‘So you want to be… an intensivist’

Blog Post by Dr Darcy M Pearson FRCA, Specialty Trainee in Anaesthesia & Intensive Care, Papworth Hospital NHS Foundation Trust, Papworth Everard, Cambridge, UK, Dr Stephen T Webb MB BCh BAO FRCA EDIC, Consultant in Anaesthesia & Intensive Care Medicine, Papworth Hospital NHS Foundation Trust, Papworth Everard, Cambridge, UK, and Dr Kamen Valchanov MD FRCA, Consultant in Anaesthesia & Intensive Care Medicine, Papworth Hospital NHS Foundation Trust, Papworth Everard, Cambridge, CB23 3RE, UK

DMP: How long have you worked as an Intensive Care Consultant?

STW: 2 years

DMP: When did you decide that you wanted to pursue a career in Intensive Care Medicine?

STW: During my training in anaesthesia I realised I enjoyed managing sick patients in intensive care as well as anaesthetising high-risk patients in theatre. Both interests led my down the road of a career in ICM and cardiothoracic anaesthesia.

DMP: Did you have an opportunity to experience Intensive Care Medicine as a medical student?

STW: Yes, during my anaesthesia attachment I had the chance to go to intensive care. I remember being impressed by the broad range of skills and knowledge required in intensive care and by how calm and approachable intensivists appeared to be! The combination of physiology and pharmacology in action attracted me to the speciality.

DMP: Can you describe the training pathway to Intensive Care Medicine

STW: I trained in anaesthesia and ICM in Northern Ireland and obtained a dual Certificate of Completion of Training in both specialities. Training was organised by the Royal College of Anaesthetists (RCA) and Inter-collegiate Board for Training in ICM (IBTICM). Training is now changing with the set-up of the new UK Faculty of ICM (FICM) so watch this space……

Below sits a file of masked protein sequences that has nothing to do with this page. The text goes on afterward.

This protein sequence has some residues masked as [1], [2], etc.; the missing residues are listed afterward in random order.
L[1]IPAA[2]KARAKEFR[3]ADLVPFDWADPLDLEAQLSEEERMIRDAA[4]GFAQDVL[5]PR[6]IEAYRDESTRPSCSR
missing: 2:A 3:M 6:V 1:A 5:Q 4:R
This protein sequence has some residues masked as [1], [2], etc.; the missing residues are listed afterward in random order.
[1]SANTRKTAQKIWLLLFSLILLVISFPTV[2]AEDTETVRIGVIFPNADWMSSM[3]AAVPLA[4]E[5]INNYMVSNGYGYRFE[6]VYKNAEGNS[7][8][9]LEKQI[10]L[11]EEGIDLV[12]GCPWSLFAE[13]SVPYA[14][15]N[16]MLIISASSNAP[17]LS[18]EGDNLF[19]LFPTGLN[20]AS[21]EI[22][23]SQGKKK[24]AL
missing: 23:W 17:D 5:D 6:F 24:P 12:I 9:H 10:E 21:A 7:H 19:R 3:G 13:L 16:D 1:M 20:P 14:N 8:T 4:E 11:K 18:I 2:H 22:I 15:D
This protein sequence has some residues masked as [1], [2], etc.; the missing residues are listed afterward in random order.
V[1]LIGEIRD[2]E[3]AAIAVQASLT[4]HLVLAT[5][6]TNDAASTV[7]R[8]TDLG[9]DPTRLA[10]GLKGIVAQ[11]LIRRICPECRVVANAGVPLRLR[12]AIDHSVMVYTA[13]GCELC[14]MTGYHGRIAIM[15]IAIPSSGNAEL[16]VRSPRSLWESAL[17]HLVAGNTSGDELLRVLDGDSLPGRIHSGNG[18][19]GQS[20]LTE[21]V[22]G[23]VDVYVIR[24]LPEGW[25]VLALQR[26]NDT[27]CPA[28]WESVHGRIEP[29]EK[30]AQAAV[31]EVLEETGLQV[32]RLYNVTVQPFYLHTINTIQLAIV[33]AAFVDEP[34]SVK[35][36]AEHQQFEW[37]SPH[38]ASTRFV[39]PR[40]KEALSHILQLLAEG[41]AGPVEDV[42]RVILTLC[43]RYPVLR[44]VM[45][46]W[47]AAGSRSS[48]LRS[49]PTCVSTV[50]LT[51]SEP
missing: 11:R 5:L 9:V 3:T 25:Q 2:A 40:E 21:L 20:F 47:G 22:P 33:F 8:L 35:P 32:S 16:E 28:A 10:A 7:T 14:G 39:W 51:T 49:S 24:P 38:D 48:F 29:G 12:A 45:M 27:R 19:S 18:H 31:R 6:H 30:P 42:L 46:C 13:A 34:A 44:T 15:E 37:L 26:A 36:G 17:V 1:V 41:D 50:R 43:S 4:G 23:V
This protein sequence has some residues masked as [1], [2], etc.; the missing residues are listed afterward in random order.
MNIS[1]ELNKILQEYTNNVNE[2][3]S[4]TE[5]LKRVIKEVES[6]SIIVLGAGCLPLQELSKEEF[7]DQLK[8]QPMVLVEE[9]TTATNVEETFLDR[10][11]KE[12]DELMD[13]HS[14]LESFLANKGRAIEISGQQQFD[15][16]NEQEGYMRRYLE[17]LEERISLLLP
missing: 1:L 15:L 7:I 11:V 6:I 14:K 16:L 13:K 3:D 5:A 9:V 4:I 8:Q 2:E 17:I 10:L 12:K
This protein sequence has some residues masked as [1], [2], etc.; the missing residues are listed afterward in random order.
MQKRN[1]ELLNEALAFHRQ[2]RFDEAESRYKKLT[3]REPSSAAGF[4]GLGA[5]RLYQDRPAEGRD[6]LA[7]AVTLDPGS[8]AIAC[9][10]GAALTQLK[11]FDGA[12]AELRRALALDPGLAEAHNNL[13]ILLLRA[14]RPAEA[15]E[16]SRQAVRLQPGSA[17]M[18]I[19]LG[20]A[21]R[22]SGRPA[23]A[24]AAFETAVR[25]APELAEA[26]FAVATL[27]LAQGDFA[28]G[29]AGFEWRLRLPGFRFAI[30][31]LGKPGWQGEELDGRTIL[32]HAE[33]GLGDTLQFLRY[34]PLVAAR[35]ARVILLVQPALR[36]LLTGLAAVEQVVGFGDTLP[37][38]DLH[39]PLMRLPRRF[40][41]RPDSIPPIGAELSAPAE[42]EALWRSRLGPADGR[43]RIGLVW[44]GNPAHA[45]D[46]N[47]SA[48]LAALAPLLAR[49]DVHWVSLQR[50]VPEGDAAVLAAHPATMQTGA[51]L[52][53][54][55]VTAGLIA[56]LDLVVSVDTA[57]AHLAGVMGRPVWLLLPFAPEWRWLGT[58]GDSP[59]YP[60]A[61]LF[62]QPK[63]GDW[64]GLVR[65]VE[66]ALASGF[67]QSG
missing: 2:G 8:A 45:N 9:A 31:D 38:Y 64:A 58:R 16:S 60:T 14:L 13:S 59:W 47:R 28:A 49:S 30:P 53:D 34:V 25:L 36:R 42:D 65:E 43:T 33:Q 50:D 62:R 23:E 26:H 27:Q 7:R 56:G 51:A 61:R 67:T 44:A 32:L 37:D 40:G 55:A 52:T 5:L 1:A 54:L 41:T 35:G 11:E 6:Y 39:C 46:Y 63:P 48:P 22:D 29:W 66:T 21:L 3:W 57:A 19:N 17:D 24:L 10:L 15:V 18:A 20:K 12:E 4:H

DMP: Many perceive the role of an ICM Consultant as highly stressful. Do you find this to be true and what strategies do you employ to enable you to cope?

STW: ICM is a challenging and absorbing speciality. Good team-working, time management and communication are needed to ensure things get done and to prevent stress.

DMP: Can you outline a typical day for a Consultant in ICM?

STW: Each unit works differently but a typical day would include handover from the night team, daily systematic review of patients in the unit, multidisciplinary rounding (including medical, nursing, pharmacy, dietician, physiotherapy staff), discussion with referring consultants about ongoing management, assessment of potential new admissions in conjunction with the outreach team and arranging interhospital transfer of patients to/from the unit.

DMP: Is the working pattern arduous? Is it common for you to be needed outside of normal working hours and do you ever wish that you had chosen a more sociable career?

STW: Yes, the work can be arduous. The ‘normal’ working day is long and on-call duties can be busy either giving telephone advice or assessing new admissions.

DMP: Arguably ethical dilemmas such as when to withdraw treatment pose the most difficult challenges in ICM. Do you agree with this and do you find it difficult to make these important decisions? Do you often seek the opinion of other colleagues in making difficult decisions?

STW: Allowing patients to die with adequate control of unpleasant symptoms is one of the most important aspects of ICM. A caring approach, openness and honesty remain the foundations of all end-of-life discussions with patients, relatives and colleagues.

For more information, please see Core Topics in Cardiac Anaesthesia, 2nd edition, edited by Joseph Arrowsmith and Jonathan Mackay, and Core Topics in Thoracic Anesthesia, edited by Cait P. Searl, and Sameena T. Ahmed, published by Cambridge University Press.

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2 Responses to ‘So you want to be… an intensivist’

  1. stephentwebb says:

    Reblogged this on Heart & Lungs and commented:
    Advice on a professionally challenging but satisfying career pathway

  2. Sean O'Malley says:

    An amazing insight into a fascinating, absorbing specialty. Thank you

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